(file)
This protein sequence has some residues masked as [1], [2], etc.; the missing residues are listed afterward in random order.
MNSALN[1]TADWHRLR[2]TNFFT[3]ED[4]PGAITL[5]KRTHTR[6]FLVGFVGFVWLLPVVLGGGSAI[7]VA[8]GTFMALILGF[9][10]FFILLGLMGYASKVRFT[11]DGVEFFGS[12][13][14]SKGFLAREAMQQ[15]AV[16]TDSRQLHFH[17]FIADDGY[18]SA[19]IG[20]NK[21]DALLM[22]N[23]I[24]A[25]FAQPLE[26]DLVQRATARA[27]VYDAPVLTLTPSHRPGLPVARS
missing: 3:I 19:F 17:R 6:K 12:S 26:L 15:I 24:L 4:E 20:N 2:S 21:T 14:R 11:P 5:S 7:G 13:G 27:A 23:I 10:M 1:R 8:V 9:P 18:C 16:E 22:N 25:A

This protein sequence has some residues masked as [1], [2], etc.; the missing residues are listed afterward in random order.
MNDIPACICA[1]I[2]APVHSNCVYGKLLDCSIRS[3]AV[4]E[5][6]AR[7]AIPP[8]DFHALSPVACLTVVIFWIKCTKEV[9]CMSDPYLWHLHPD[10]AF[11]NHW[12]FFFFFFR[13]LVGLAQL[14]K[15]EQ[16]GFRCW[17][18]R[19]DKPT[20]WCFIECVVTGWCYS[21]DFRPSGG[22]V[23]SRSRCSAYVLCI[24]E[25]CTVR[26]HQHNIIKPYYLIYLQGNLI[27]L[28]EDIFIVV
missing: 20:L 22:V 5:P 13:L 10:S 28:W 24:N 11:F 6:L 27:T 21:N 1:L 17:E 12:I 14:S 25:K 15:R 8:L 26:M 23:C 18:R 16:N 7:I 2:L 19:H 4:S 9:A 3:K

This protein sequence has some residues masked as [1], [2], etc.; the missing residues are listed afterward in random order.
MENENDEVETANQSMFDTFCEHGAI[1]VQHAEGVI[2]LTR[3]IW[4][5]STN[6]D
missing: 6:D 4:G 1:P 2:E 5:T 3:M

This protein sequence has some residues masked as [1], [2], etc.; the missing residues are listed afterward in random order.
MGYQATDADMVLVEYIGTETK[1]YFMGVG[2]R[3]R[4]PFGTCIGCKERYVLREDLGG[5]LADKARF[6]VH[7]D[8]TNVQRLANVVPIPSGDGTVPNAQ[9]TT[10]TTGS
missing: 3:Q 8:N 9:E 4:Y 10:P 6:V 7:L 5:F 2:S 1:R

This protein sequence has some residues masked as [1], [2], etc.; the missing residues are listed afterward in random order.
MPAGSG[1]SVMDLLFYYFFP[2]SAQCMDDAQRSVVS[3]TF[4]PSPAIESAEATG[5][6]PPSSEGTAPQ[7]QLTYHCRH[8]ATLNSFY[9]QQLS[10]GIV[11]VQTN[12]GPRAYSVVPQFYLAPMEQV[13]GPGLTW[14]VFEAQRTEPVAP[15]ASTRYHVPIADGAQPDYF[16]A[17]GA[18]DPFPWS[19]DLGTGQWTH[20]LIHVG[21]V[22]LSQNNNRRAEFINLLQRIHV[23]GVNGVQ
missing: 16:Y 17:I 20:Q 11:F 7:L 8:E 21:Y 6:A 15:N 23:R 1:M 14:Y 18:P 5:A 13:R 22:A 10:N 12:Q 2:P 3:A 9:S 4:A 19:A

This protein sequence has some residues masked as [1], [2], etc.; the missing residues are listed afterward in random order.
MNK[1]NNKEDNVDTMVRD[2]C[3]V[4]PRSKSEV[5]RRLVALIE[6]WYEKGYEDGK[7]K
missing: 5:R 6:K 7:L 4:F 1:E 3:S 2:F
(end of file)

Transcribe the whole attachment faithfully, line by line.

This protein sequence has some residues masked as [1], [2], etc.; the missing residues are listed afterward in random order.
MNSALN[1]TADWHRLR[2]TNFFT[3]ED[4]PGAITL[5]KRTHTR[6]FLVGFVGFVWLLPVVLGGGSAI[7]VA[8]GTFMALILGF[9][10]FFILLGLMGYASKVRFT[11]DGVEFFGS[12][13][14]SKGFLAREAMQQ[15]AV[16]TDSRQLHFH[17]FIADDGY[18]SA[19]IG[20]NK[21]DALLM[22]N[23]I[24]A[25]FAQPLE[26]DLVQRATARA[27]VYDAPVLTLTPSHRPGLPVARS
missing: 3:I 19:F 17:R 6:K 12:S 26:L 15:I 24:L 4:E 20:N 2:S 21:T 14:R 11:P 5:S 7:G 13:G 27:A 23:I 10:M 1:R 8:V 9:P 18:C 16:E 22:N 25:A

This protein sequence has some residues masked as [1], [2], etc.; the missing residues are listed afterward in random order.
MNDIPACICA[1]I[2]APVHSNCVYGKLLDCSIRS[3]AV[4]E[5][6]AR[7]AIPP[8]DFHALSPVACLTVVIFWIKCTKEV[9]CMSDPYLWHLHPD[10]AF[11]NHW[12]FFFFFFR[13]LVGLAQL[14]K[15]EQ[16]GFRCW[17][18]R[19]DKPT[20]WCFIECVVTGWCYS[21]DFRPSGG[22]V[23]SRSRCSAYVLCI[24]E[25]CTVR[26]HQHNIIKPYYLIYLQGNLI[27]L[28]EDIFIVV
missing: 20:L 22:V 5:P 13:L 10:S 28:W 24:N 11:F 6:L 27:T 21:N 1:L 17:E 12:I 14:S 25:K 15:R 8:L 26:M 23:C 18:R 16:N 7:I 2:L 19:H 4:S 9:A 3:K

This protein sequence has some residues masked as [1], [2], etc.; the missing residues are listed afterward in random order.
MENENDEVETANQSMFDTFCEHGAI[1]VQHAEGVI[2]LTR[3]IW[4][5]STN[6]D
missing: 6:D 4:G 1:P 2:E 5:T 3:M

This protein sequence has some residues masked as [1], [2], etc.; the missing residues are listed afterward in random order.
MGYQATDADMVLVEYIGTETK[1]YFMGVG[2]R[3]R[4]PFGTCIGCKERYVLREDLGG[5]LADKARF[6]VH[7]D[8]TNVQRLANVVPIPSGDGTVPNAQ[9]TT[10]TTGS
missing: 3:Q 8:N 9:E 4:Y 10:P 6:V 7:L 5:F 2:S 1:R

This protein sequence has some residues masked as [1], [2], etc.; the missing residues are listed afterward in random order.
MPAGSG[1]SVMDLLFYYFFP[2]SAQCMDDAQRSVVS[3]TF[4]PSPAIESAEATG[5][6]PPSSEGTAPQ[7]QLTYHCRH[8]ATLNSFY[9]QQLS[10]GIV[11]VQTN[12]GPRAYSVVPQFYLAPMEQV[13]GPGLTW[14]VFEAQRTEPVAP[15]ASTRYHVPIADGAQPDYF[16]A[17]GA[18]DPFPWS[19]DLGTGQWTH[20]LIHVG[21]V[22]LSQNNNRRAEFINLLQRIHV[23]GVNGVQ
missing: 16:Y 17:I 20:Q 11:F 7:L 8:E 21:Y 6:A 15:N 23:R 1:M 14:Y 18:P 5:A 13:R 22:A 10:N 12:Q 2:P 3:A 9:S 4:A 19:A

This protein sequence has some residues masked as [1], [2], etc.; the missing residues are listed afterward in random order.
MNK[1]NNKEDNVDTMVRD[2]C[3]V[4]PRSKSEV[5]RRLVALIE[6]WYEKGYEDGK[7]K
missing: 5:R 6:K 7:L 4:F 1:E 3:S 2:F